5 Things to Do With Your Money Before the Year Ends
Set yourself up for a wealthier new year by following these time-sensitive tips from financial experts.
Standard financial advice says to save, save, save, often without specific timelines. That’s good advice—but more good advice reminds savers and spenders alike that the end of the year comes with some important financial deadlines. The final months of the year are a great time to boost the financial efforts you’ve been making all year or even make up for some less-than-stellar money decisions or difficulties.
The financial decisions you make now—if you didn’t make them earlier in the year—can help lower your tax bill next year, protect you from fraud, and even improve your health and the world around you. Whether it’s been a tough year that you want to end on a high note or you want to take steps now to make next year better, these suggestions can help.
Put as much as you can into a traditional 401(k) or IRA before the end of the year. A higher contribution can lower your taxable income, so you could pay less in taxes in April, says certified financial planner Misty Lynch, head of planning at John Hancock in Boston. If your company offers it, take advantage of employer matching—essentially free money for retirement.
Aim to hit your contribution limit as soon as possible; waiting means losing time in the market for your investment to grow, says Manisha Thakor, vice president of financial well-being at Brighton Jones, a wealth management and financial planning firm. This year, you can squirrel away up to $19,500 in a 401(k) and $6,000 in an IRA (traditional and/or Roth). People ages 50 and over can put an additional $1,000 in an IRA and up to $26,000 total into a 401(k).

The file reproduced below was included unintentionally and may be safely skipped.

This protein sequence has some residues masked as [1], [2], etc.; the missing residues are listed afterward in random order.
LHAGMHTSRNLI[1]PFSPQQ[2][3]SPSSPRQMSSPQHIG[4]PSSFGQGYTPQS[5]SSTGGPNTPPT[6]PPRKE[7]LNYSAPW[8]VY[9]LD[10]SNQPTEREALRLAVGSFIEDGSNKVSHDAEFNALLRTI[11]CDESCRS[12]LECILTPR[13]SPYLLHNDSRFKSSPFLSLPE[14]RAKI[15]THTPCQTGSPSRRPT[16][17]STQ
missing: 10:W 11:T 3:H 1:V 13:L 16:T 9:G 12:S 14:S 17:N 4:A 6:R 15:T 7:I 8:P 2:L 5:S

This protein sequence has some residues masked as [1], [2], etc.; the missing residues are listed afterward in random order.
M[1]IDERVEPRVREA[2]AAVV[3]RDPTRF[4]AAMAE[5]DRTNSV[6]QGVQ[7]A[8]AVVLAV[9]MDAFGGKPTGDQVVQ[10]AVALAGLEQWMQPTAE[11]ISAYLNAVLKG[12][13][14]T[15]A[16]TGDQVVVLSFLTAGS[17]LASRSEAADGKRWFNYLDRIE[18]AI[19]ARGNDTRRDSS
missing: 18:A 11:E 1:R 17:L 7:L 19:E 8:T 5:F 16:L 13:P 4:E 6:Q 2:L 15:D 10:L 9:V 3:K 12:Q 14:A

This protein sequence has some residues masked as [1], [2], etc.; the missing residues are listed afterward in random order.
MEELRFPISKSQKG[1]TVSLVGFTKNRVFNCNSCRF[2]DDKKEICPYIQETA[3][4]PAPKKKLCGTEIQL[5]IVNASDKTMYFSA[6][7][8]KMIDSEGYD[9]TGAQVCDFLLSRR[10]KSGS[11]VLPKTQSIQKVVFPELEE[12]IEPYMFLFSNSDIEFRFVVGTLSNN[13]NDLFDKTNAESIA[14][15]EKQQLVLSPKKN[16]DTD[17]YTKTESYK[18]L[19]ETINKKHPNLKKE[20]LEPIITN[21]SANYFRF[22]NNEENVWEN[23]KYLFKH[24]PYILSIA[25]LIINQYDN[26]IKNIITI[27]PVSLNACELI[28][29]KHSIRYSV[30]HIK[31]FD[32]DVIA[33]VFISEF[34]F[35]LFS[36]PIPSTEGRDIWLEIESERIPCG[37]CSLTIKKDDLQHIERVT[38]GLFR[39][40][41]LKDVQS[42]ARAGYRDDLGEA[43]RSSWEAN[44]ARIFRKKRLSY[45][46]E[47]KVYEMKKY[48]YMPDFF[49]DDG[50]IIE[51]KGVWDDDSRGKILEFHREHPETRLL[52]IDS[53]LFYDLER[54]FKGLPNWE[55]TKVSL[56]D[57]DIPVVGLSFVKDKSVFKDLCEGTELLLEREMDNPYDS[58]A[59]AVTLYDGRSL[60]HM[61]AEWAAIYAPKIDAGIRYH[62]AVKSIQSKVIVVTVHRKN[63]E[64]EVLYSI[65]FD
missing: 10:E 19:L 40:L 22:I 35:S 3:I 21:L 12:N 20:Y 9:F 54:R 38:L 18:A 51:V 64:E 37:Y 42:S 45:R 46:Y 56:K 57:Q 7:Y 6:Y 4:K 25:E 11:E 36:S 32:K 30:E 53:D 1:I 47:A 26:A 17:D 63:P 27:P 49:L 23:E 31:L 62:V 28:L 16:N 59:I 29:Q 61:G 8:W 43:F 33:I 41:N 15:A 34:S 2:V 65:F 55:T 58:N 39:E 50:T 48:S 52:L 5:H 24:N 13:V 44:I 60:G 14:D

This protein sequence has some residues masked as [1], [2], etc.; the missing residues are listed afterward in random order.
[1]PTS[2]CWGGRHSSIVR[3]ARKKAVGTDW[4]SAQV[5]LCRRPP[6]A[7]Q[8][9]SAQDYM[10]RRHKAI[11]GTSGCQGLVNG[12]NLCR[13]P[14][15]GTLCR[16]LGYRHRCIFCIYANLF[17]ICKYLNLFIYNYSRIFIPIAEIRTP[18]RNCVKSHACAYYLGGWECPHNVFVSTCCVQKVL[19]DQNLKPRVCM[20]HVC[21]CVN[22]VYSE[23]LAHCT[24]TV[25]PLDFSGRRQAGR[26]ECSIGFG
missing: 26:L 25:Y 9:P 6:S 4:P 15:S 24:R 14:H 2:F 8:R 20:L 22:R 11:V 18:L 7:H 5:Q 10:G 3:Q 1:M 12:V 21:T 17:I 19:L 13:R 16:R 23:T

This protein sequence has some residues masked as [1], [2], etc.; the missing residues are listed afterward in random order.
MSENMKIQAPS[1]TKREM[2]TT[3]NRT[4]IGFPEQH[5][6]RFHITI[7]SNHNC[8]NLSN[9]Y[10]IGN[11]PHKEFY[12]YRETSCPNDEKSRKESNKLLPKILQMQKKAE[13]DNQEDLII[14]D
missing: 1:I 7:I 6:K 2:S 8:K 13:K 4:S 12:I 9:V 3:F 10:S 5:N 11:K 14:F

Need to catch up? If you received an annual bonus or other financial windfall, deposit all or most of it straight into your retirement account.
Fraud attempts rise by over 23 percent at year’s end due to holiday spending. Delete credit card and other personal info saved in your browser, says Lyn Tran, chief product officer at FigLeaf, a consumer privacy company. (Go into your browser’s Preferences to delete data and turn off autofill.) See if your bank has a virtual credit card program; instead of plugging in your card numbers during checkout, you receive a randomly generated, one-time-use sequence. And before ordering something, always confirm that the checkout page has a secure connection. The URL should include “https,” and a padlock or key symbol should appear on the far left of the address bar.
December is a good time to be generous. If you itemize deductions, giving gifts to qualified charities before December 31 can reduce your tax bill. Use the Tax Exempt Organization Search tool on IRS.gov to check whether a charity qualifies for tax-deductible donations, says Thakor. Gifts of $250 or more require a dated receipt that includes the gift amount and a description. Donations under $250 don’t require detailed records, but Thakor suggests keeping them anyway in case you’re audited.
The maximum amount you can deduct for charitable donations depends on your financial situation; ask an accountant how much you should give and how often. Next year, consider figuring out how to budget for charitable giving and set up automatic monthly donations to your favorite causes. These gifts help nonprofits manage budgets and figure out what they can spend each month.
By December, you’ve probably met your health insurance deductible, so it’s the perfect time to receive routine care and elective procedures that may cost more once January arrives, says Sharon Orrange, MD, clinical associate professor of medicine at the Keck School of Medicine at the University of Southern California. Get up-to-date on immunizations, book a skin check with your derm, or finally schedule that colonoscopy. A Zocdoc survey found that November and December are typically slower months for many practices, meaning appointments might be easier to come by.